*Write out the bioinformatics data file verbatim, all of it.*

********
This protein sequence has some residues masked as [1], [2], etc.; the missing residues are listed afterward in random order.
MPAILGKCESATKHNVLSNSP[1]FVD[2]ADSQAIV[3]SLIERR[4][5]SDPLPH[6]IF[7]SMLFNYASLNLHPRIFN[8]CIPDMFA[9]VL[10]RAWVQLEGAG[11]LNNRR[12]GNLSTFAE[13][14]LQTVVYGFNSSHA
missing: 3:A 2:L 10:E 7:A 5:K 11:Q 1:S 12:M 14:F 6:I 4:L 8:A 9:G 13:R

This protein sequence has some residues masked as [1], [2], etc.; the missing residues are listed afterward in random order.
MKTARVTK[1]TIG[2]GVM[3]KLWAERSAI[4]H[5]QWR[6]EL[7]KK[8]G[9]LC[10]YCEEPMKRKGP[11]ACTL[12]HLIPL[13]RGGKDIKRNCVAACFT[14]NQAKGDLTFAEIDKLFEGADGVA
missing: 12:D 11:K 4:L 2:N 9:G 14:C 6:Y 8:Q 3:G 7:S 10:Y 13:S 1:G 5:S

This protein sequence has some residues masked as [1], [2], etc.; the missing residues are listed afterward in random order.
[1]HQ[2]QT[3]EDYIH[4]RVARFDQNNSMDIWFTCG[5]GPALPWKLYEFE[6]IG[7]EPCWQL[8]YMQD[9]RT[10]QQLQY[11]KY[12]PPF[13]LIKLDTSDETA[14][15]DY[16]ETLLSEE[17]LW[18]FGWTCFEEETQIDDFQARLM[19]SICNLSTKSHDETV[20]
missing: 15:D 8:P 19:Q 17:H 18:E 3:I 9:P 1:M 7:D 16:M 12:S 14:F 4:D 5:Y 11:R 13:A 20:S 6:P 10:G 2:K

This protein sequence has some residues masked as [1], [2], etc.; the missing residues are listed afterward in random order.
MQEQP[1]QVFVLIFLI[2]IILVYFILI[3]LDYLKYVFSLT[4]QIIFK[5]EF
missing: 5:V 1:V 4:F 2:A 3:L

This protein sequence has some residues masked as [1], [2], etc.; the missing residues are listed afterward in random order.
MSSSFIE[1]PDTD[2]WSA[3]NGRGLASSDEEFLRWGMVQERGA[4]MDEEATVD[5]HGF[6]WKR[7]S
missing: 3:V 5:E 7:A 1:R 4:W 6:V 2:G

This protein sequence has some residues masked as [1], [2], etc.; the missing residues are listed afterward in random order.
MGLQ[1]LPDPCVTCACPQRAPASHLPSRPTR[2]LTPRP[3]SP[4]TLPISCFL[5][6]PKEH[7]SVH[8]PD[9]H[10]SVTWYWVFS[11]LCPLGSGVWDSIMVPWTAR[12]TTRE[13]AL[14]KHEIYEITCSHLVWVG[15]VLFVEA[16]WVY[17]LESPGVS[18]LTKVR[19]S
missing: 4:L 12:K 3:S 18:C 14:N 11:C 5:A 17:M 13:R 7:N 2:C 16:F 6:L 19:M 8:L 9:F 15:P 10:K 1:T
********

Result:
This protein sequence has some residues masked as [1], [2], etc.; the missing residues are listed afterward in random order.
MPAILGKCESATKHNVLSNSP[1]FVD[2]ADSQAIV[3]SLIERR[4][5]SDPLPH[6]IF[7]SMLFNYASLNLHPRIFN[8]CIPDMFA[9]VL[10]RAWVQLEGAG[11]LNNRR[12]GNLSTFAE[13][14]LQTVVYGFNSSHA
missing: 3:A 2:L 10:E 7:A 5:K 11:Q 1:S 12:M 14:F 6:I 4:L 8:A 9:G 13:R

This protein sequence has some residues masked as [1], [2], etc.; the missing residues are listed afterward in random order.
MKTARVTK[1]TIG[2]GVM[3]KLWAERSAI[4]H[5]QWR[6]EL[7]KK[8]G[9]LC[10]YCEEPMKRKGP[11]ACTL[12]HLIPL[13]RGGKDIKRNCVAACFT[14]NQAKGDLTFAEIDKLFEGADGVA
missing: 12:D 11:K 4:L 2:N 9:G 14:C 6:Y 8:Q 3:G 7:S 10:Y 13:S 1:G 5:S

This protein sequence has some residues masked as [1], [2], etc.; the missing residues are listed afterward in random order.
[1]HQ[2]QT[3]EDYIH[4]RVARFDQNNSMDIWFTCG[5]GPALPWKLYEFE[6]IG[7]EPCWQL[8]YMQD[9]RT[10]QQLQY[11]KY[12]PPF[13]LIKLDTSDETA[14][15]DY[16]ETLLSEE[17]LW[18]FGWTCFEEETQIDDFQARLM[19]SICNLSTKSHDETV[20]
missing: 15:D 8:P 19:Q 17:H 18:E 3:I 9:P 1:M 7:D 16:M 12:S 14:F 4:D 5:Y 11:R 13:A 20:S 6:P 10:G 2:K

This protein sequence has some residues masked as [1], [2], etc.; the missing residues are listed afterward in random order.
MQEQP[1]QVFVLIFLI[2]IILVYFILI[3]LDYLKYVFSLT[4]QIIFK[5]EF
missing: 5:V 1:V 4:F 2:A 3:L

This protein sequence has some residues masked as [1], [2], etc.; the missing residues are listed afterward in random order.
MSSSFIE[1]PDTD[2]WSA[3]NGRGLASSDEEFLRWGMVQERGA[4]MDEEATVD[5]HGF[6]WKR[7]S
missing: 3:V 5:E 7:A 1:R 4:W 6:V 2:G

This protein sequence has some residues masked as [1], [2], etc.; the missing residues are listed afterward in random order.
MGLQ[1]LPDPCVTCACPQRAPASHLPSRPTR[2]LTPRP[3]SP[4]TLPISCFL[5][6]PKEH[7]SVH[8]PD[9]H[10]SVTWYWVFS[11]LCPLGSGVWDSIMVPWTAR[12]TTRE[13]AL[14]KHEIYEITCSHLVWVG[15]VLFVEA[16]WVY[17]LESPGVS[18]LTKVR[19]S
missing: 4:L 12:K 3:S 18:C 14:N 11:C 5:A 17:M 13:R 7:N 2:C 16:F 6:L 19:M 8:L 9:F 15:P 10:K 1:T